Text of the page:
Conservative United States Supreme Court Justice Antonin Scalia has died, aged 79.
"On behalf of the court and retired justices, I am saddened to report that our colleague Justice Antonin Scalia has passed away," Supreme Court Chief Justice John Roberts said in a statement confirming the death on Saturday evening.
"He was an extraordinary individual and jurist, admired and treasured by his colleagues. His passing is a great loss to the court and the country he so loyally served. We extend our deepest condolences to his wife, Maureen, and his family."
Scalia's death was first reported by the San Antonio News-Express, who said he had apparently died of natural causes while visiting a luxury resort in West Texas.
Appointed to the top US court in 1986 by President Ronald Reagan, Scalia was known for his strident conservative views and theatrical flair in the courtroom.
President Barack Obama extended his condolences to Scalia's family.
The president will face a stiff battle to win confirmation of a nominee to replace Scalia, with Republicans likely to delay in the hope that one of their own wins the November election.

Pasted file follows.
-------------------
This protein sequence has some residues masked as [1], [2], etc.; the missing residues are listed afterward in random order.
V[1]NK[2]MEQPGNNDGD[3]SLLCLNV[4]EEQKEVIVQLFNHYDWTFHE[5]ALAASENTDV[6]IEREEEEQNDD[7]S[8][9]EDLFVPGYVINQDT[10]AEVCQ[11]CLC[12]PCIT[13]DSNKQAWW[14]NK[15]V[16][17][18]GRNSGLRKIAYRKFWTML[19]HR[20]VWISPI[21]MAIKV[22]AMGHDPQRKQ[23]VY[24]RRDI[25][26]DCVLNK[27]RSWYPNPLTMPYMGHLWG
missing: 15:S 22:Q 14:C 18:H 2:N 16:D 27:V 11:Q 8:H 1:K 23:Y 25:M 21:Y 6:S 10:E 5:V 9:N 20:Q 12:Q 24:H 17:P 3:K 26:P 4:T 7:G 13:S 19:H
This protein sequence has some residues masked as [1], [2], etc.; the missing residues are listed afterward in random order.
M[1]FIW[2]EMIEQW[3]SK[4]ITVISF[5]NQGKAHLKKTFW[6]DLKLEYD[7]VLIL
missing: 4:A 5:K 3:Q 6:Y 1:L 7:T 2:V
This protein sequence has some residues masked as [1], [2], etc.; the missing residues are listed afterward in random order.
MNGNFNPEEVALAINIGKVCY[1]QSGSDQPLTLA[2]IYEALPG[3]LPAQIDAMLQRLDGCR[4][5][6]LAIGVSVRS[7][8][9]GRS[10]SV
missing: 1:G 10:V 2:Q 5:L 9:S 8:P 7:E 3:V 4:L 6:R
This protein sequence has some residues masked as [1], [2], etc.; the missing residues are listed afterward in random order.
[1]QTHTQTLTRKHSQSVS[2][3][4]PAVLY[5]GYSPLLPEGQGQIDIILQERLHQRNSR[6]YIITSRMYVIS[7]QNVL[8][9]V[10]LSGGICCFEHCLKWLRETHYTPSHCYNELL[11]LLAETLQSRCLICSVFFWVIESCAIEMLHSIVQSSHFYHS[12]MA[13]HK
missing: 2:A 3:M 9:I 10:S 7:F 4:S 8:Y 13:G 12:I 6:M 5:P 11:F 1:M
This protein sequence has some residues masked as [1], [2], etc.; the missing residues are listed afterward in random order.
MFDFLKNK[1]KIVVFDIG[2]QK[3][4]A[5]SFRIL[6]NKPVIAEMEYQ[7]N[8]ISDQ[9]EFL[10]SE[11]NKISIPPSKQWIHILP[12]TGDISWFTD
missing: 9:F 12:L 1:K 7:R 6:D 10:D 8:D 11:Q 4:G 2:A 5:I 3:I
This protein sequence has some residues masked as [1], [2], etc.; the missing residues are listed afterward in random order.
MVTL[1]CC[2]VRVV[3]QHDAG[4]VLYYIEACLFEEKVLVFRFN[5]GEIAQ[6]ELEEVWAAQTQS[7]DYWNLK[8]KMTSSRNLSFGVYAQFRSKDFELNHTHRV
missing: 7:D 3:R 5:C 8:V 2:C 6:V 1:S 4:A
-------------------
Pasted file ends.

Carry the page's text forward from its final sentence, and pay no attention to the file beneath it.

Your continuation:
But if Obama does successfully nominate a replacement before his term ends in January, it could tilt the court to the left for the first time in decades.
"Justice Scalia was an American hero. We owe it to him, and the nation, for the Senate to ensure that the next president names his replacement," Senator Ted Cruz of Texas, a Republican presidential candidate, said on Twitter.
The nation's highest court is set to decide its first major abortion case in nearly 10 years as well as key cases on voting rights, affirmative action and immigration.